The data that companies create and store in data warehouses, databases, spreadsheets, electronic text files, paper files, on file cards and in notebooks stored in file drawers represent valuable input that can be used during the "knowledge and discovery" phase of a designed experiment, according to Tom Pyzdek, a quality consultant whose book, The Complete Guide to Six Sigma, (Quality Publishing, 1999), deals with DOE in the new manufacturing environment. According to Pyzdek, instead of laboriously slogging through all that data piece-by-piece, companies should harness software, frequently neural net software, to do the number crunching.

Using large amounts of data from a toy manufacturing client, for ex-ample, Pyzdek used a neural net program to sort through products and parts data by vendor, material, and inspection result, and arrive at likely starting points for designed experiments. Using patterns gleaned from this historical product data, the quality professional can run experiments analyzing real-time data for the same process variables, ideally conducting a much faster, more targeted search for the source of the variation.

A neural net tree
Another type of neural net software program enabled Pyzdek to produce a "classification tree" model for his toy manufacturing data. This experiment used data that had to do with the failure-strength of small parts, which, if pulled off the toy, could present a choking hazard for small children. The information was entered into the software. The data included failure modes, types of parts, vendors, materials used, assembly methods and test methods. The classification tree that the program produces resembles a Pareto analysis and offers another way to present and analyze data patterns.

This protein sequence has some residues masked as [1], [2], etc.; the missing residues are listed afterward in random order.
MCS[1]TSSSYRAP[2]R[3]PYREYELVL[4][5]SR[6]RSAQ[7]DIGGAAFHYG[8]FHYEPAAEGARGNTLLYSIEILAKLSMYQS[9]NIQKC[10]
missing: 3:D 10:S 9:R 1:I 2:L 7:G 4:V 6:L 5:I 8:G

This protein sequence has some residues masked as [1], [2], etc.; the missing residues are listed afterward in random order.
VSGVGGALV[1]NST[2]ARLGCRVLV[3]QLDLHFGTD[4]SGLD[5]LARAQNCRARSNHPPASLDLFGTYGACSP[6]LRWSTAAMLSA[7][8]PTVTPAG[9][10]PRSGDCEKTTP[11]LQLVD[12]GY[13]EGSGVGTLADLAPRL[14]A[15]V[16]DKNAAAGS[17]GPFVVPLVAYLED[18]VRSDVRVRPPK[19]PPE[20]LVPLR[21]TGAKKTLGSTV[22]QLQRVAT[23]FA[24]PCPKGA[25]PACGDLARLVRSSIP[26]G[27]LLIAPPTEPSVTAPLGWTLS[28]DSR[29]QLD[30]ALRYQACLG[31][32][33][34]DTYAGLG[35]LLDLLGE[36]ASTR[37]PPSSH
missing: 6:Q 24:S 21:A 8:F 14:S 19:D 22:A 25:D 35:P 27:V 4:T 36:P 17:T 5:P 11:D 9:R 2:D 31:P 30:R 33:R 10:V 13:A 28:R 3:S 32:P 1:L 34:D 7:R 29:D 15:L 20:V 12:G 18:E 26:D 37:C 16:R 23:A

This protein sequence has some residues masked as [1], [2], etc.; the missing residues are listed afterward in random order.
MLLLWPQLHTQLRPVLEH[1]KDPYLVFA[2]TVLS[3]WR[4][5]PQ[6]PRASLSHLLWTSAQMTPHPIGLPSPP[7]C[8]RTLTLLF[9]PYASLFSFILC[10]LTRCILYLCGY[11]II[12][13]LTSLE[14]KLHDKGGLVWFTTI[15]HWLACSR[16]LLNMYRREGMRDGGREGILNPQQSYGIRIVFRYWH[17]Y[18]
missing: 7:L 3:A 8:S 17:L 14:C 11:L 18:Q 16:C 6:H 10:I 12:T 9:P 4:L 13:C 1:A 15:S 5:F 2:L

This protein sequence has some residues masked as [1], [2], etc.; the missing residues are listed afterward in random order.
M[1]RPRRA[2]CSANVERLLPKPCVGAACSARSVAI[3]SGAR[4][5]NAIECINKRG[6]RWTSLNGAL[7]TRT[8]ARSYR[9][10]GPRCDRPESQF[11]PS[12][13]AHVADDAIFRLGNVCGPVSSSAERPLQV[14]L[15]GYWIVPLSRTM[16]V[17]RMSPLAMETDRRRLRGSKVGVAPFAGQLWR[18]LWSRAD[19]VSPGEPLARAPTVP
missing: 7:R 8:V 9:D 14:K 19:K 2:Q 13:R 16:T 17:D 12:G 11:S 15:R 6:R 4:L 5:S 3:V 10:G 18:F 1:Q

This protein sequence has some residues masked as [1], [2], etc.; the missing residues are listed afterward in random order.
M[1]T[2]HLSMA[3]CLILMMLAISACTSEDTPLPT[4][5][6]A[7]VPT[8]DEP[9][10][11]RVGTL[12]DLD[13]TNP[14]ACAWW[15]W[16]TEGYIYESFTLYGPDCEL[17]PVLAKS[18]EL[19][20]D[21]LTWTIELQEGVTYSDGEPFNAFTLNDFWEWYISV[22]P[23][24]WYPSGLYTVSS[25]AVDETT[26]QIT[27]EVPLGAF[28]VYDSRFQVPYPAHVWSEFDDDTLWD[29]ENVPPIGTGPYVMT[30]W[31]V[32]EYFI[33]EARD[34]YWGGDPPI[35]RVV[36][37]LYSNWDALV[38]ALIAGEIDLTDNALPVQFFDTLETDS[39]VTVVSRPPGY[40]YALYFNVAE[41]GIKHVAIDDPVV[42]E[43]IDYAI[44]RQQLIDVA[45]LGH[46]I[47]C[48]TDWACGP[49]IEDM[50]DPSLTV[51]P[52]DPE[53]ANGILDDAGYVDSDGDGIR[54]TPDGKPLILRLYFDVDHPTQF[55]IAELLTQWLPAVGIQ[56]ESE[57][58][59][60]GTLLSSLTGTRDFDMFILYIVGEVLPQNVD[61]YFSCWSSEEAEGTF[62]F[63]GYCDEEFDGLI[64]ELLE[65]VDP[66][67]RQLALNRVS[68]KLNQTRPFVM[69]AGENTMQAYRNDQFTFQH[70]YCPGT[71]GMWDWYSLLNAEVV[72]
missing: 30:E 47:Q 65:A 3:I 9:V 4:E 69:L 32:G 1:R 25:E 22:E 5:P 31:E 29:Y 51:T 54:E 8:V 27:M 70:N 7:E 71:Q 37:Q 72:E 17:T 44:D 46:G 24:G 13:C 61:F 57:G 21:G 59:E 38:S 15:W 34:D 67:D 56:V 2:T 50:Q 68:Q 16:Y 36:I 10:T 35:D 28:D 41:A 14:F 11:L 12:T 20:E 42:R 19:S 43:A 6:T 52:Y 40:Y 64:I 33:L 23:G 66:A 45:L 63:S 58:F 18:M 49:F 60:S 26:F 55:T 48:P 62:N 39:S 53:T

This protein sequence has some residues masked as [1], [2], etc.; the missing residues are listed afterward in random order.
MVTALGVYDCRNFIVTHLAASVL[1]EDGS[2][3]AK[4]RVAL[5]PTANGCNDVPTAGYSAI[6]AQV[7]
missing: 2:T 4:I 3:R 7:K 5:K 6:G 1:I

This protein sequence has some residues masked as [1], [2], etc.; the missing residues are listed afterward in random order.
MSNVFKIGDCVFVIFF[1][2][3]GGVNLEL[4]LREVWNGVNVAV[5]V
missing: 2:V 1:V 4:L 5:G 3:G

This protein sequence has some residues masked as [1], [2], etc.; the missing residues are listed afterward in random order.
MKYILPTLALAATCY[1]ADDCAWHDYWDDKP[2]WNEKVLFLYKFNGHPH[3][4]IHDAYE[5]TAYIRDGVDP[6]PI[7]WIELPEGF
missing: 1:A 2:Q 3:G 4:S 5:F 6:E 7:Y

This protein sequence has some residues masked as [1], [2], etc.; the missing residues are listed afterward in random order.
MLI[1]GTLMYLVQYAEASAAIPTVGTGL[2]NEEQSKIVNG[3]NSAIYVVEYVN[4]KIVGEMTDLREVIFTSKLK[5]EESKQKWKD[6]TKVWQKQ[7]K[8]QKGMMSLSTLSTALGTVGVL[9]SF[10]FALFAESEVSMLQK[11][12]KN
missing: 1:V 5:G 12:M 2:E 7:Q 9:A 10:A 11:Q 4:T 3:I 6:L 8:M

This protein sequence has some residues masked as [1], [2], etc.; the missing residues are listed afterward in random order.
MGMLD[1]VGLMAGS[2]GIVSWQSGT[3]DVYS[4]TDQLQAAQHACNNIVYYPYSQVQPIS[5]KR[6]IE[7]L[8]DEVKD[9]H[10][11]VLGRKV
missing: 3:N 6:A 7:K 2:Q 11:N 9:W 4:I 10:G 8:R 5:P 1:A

By finding these patterns, quality control engineers can dig for answers to their problems without having to spend countless hours referring back from one report to the next. What's more, they can feel more confident that the solutions they devise will lead to processes that are reliable and repeatable, while saving time and money through reduced defect and scrap rates.

WHAT IS OLAP?
The term Online Analytic Processing (OLAP) refers to technology that allows users of multidimensional databases to generate online descriptive or comparative summaries of data and other analytic queries.

Despite its name, analyses referred to as OLAP do not need to be performed online or in real-time. The term applies to analyses of multidimensional databases through efficient "multidimensional" queries that reference various types of data. OLAP facilities can be integrated into corporate database systems and allow analysts and managers to monitor the performance of business functions such as manufacturing processes.

The final result of OLAP techniques can be as simple as frequency tables, descriptive statistics and simple cross-tabulations or more complex, such as seasonal adjustments, removal of outliers and other forms of cleaning the data.

Although data mining techniques can operate on any kind of unprocessed or even unstructured information, they can also be applied to the data views and summaries generated by OLAP to provide more in-depth and often more multidimensional knowledge. In this sense, data mining techniques could be considered to represent either a different analytic approach that serves different purposes than OLAP, or as an analytic extension of OLAP.

Source: StatSoft Inc.